Stepping into my King room, I immediately wished I had splurged on the larger version. The room was very tight. Sparse in decor, but fitting all the needs with a large flat-screen TV and Wi-Fi. The room reminded me of a European style space. A basket of apples hanging from the ceiling in a corner of the room was a nice touch, and the bed was super comfy.
As should be the case at any worthy New York hotel, the windows are soundproof to keep out the constant barrage of car horns and sirens and ensure a good night’s sleep.
Freehand offers more than the standard queen and king rooms. It’s a hostel-style hotel meant to allure younger travels. A three-person room is available with a queen bed topped with an overhead twin. The bunk room has two sets of bunk beds to sleep four people. Both room types look very much like the dorm I lived in at Emerson College — all that is missing is a desk.
Still, there is something for the, dare I say, more sophisticated traveler in the Suite option. These are designed to look like city apartments with shag rugs, IKEA-looking furniture and living space.
When the aforementioned Simon + The Whale opened, my friends and I were able to enjoy Freehand’s anchor restaurant, located on the street level with views of the city and windows that open to the street during warmer weather. The restaurant is very much anti-hostel, with a gourmet menu featuring dishes such as Fava Bean Ravioli with pickled onion and mint oil, as well as a late-night snack menu with smoked mussels and chicken liver pate with banana bread.
On the opposite side of the hotel, with the lobby separating the two, is Smile To Go, a coffee shop and lite bites option, perfect for grabbing a croissant in the morning before heading out for the day.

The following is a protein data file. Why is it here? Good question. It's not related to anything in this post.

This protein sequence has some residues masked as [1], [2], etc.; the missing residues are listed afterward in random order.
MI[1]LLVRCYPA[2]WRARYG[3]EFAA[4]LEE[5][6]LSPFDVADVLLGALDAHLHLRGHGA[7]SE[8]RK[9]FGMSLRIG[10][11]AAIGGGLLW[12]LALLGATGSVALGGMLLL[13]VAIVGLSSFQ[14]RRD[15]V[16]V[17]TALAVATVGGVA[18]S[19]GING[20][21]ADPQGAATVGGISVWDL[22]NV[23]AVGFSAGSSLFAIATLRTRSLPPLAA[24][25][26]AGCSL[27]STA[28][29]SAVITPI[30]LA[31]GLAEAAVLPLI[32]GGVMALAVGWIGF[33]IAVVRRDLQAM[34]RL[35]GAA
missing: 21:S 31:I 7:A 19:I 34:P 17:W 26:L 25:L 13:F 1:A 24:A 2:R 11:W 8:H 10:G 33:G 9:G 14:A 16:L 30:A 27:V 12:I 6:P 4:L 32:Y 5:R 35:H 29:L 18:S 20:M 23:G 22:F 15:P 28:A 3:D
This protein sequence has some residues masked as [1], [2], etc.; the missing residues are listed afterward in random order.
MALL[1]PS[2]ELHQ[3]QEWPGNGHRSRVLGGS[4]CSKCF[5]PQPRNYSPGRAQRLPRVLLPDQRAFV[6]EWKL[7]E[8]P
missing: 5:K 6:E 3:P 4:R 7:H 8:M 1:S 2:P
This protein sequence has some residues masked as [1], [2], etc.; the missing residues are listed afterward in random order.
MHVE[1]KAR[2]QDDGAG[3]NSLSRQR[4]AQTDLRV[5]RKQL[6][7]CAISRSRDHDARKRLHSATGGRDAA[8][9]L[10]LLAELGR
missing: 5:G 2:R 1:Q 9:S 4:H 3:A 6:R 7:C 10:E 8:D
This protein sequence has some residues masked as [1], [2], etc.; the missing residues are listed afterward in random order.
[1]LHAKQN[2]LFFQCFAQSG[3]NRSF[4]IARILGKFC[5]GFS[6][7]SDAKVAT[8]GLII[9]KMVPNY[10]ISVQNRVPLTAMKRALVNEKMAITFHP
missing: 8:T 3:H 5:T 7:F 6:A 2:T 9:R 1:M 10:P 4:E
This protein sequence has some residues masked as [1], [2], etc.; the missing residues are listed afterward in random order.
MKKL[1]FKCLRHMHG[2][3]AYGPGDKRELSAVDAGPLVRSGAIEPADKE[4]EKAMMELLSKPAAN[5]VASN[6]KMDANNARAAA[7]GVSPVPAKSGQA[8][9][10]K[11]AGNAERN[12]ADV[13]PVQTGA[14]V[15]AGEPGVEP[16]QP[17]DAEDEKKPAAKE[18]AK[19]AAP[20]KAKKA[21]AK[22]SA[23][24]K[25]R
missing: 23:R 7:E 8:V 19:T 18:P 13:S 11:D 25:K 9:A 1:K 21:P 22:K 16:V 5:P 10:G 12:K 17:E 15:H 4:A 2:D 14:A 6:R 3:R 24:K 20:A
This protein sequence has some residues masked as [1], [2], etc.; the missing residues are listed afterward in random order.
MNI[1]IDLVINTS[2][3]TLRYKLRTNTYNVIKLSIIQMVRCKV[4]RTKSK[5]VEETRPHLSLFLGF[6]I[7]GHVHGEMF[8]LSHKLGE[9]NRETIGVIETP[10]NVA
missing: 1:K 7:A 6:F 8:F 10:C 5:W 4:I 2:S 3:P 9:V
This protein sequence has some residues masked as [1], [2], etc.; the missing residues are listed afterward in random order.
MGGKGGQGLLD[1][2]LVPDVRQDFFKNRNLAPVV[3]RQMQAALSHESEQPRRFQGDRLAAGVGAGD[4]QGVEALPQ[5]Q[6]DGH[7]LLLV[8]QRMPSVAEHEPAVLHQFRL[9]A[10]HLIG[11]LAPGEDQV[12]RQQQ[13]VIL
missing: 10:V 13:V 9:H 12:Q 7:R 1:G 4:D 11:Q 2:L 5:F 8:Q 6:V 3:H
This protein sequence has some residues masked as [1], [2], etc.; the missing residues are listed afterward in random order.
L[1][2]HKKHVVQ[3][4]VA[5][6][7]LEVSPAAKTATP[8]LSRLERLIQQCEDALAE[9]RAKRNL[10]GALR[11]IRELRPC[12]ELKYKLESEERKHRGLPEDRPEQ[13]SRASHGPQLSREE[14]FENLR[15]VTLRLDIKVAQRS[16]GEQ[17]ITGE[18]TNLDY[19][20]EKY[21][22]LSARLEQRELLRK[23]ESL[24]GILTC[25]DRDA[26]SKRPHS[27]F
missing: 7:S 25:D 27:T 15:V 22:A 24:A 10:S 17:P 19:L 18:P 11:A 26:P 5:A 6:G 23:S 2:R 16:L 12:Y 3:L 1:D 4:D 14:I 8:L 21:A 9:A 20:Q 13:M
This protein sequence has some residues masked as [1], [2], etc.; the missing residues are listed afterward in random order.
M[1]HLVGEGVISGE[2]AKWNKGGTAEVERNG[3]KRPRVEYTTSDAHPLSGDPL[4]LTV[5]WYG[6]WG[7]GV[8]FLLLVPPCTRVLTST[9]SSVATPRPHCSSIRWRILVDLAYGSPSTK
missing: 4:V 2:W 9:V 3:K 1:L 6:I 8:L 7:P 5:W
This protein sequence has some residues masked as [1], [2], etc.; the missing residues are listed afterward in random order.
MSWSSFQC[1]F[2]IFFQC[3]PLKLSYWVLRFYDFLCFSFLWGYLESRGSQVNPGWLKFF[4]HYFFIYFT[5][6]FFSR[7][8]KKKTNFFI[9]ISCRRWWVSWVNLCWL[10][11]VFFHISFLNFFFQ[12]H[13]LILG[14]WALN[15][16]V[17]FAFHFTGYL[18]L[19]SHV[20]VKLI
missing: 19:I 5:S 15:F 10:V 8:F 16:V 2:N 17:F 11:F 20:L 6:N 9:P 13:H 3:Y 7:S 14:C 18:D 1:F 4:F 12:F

The second floor Studio is a combination of a bar and communal space. You’ll find people on their laptops working alongside friends during the day. The bar and dining option do not begin until 4 p.m., with the exception of brunch on weekends.
For a more refined drink option, grab a cocktail at George Washington Bar, named for the original hotel and located in the former hotel’s library. Another option is the rooftop bar, Broken Shaker. Of course, the rooftop is more than a hotel bar. This is a hip space for city dwellers as well, because who doesn’t love taking in the views of Manhattan, cocktail in hand, from a rooftop?
Room service is available, as well as basics like Wi-Fi and a 24-hour fitness center.
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It was probably just growing pains, but service was hard to come by at the Freehand. Following my solo check-in and disappointment that there was nowhere to grab a drink, I headed out, passing through the lobby that had a line of people attempting to check in. There were only two staffers behind the desk to help. I was thankful I had missed the line but was sadly caught up in it the next morning when attempting to check out.
Wrapping it all up
The hotel is minimalistic, and every moment of my stay felt like I was back in my dorm, sharing a communal space with strangers. Yet this is the allure of Freehand hotels, and I have to say it was pretty nice. No sprawling lobbies, forever-waits for elevators, rooms that look like 500 other rooms across the city — Freehand is very welcome in the sea of choices across the city.